Research Spotlight

Posted October 15th 2018

Usefulness of Total 12-Lead QRS Voltage for Diagnosis of Arrhythmogenic Right Ventricular Cardiomyopathy in Patients With Heart Failure Severe Enough to Warrant Orthotopic Heart Transplantation and Morphologic Illustration of Its Cardiac Diversity.

William C. Roberts M.D.

William C. Roberts M.D.

Roberts, W. C., N. Kondapalli and S. A. Hall (2018). “Usefulness of Total 12-Lead QRS Voltage for Diagnosis of Arrhythmogenic Right Ventricular Cardiomyopathy in Patients With Heart Failure Severe Enough to Warrant Orthotopic Heart Transplantation and Morphologic Illustration of Its Cardiac Diversity.” Am J Cardiol 122(6): 1051-1061.

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Although several electrocardiographic features of arrhythmogenic right ventricular cardiomyopathy (ARVC) (also called dysplasia) have been described, total 12-lead QRS voltage is not one of them. This report describes total 12-lead QRS voltage in 11 patients with ARVC who underwent orthotopic heart transplantation (OHT) because of progressively severe heart failure. Additionally, it illustrates the varied morphologic features of ARVC. The total 12-lead nonpaced QRS voltages before OHT ranged from 28 to 118 mm (mean 74 +/- 32), and those in the paced tracings, from 33 to 129 mm (62 +/- 32). The voltages are the lowest we have encountered among 12 previously reported cardiovascular conditions. The heart weights among the 11 ARVC patients ranged from 285 to 670 g (mean 448 +/- 125). Very low 12-lead QRS voltage is characteristic of patients with ARVC with heart failure severe enough to warrant OHT, and thus may serve as a clue to its diagnosis.


Posted October 15th 2018

Volume-Based vs Rate-Based Enteral Nutrition in the Intensive Care Unit: Impact on Nutrition Delivery and Glycemic Control.

Susan Roberts D.C.N.

Susan Roberts D.C.N.

Roberts, S., R. Brody, S. Rawal and L. Byham-Gray (2018). “Volume-Based vs Rate-Based Enteral Nutrition in the Intensive Care Unit: Impact on Nutrition Delivery and Glycemic Control.” JPEN J Parenter Enteral Nutr Sep 19. [Epub ahead of print].

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BACKGROUND: Underfeeding with enteral nutrition (EN) is prevalent in intensive care units (ICUs) and associated with negative outcomes. This study evaluated the impact of volume-based EN (VBEN) vs rate-based EN (RBEN) on delivery of prescribed energy and protein, and glycemic control (GC). METHODS: This retrospective study included adult patients who require mechanical ventilation within 48 hours of ICU admission and with an RBEN (n = 85) or VBEN (n = 86) order for >/=3 consecutive days during the first 12 ICU days. RESULTS: Patients receiving VBEN, vs RBEN, received more prescribed energy (RBEN, 67.6%; VBEN, 79.6%; P < .001) and protein (RBEN, 68.6%; VBEN, 79.3%; P < .001). Multiple linear regression analyses confirmed VBEN was significantly associated with an 8.9% increase in energy (P = .002) and 7.7% increase in protein (P = .004) received, after adjusting for age, Acute Physiology and Chronic Health Evaluation II score, duration of and initiation day for EN, and ICU admission location. Presence of hyperglycemia (P = .40) and glycemic variability (GV) (P = .99) were not different between the 2 groups. After adjusting for age, body mass index, diabetes history, primary diagnosis, and percent of days receiving corticosteroids, GC outcomes (presence of hyperglycemia, P = .27; GV, P = .67) remained unrelated to EN order type in multivariable regression models. CONCLUSION: VBEN, compared with RBEN, was associated with increased energy and protein delivery without adversely affecting GC. These results suggest VBEN is an effective, safe strategy to enhance EN delivery in the ICU.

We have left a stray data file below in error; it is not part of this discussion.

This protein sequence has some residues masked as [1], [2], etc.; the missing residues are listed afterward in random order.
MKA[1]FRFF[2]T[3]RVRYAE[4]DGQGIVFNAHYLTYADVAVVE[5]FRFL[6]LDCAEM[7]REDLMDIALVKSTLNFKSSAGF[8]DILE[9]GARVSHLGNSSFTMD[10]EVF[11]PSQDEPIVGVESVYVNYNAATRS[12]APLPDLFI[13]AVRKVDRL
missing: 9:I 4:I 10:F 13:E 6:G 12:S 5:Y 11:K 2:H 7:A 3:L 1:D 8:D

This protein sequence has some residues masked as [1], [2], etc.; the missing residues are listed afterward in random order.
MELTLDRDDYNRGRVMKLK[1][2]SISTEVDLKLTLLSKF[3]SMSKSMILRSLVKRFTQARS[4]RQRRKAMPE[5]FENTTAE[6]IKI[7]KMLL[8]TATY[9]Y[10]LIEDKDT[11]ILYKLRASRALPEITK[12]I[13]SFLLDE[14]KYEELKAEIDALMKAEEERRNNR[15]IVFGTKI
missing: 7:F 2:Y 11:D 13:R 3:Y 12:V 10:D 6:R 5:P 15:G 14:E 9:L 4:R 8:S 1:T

Posted October 15th 2018

Examining the relationship between obesity and mental health outcomes among individuals admitted to a level I trauma centre.

Ann M. Warren Ph.D.

Ann M. Warren Ph.D.

Reynolds, M., S. Driver, M. Bennett, S. Patel, E. Rainey and A. M. Warren (2018). “Examining the relationship between obesity and mental health outcomes among individuals admitted to a level I trauma centre.” Clin Obes 8(5): 337-344.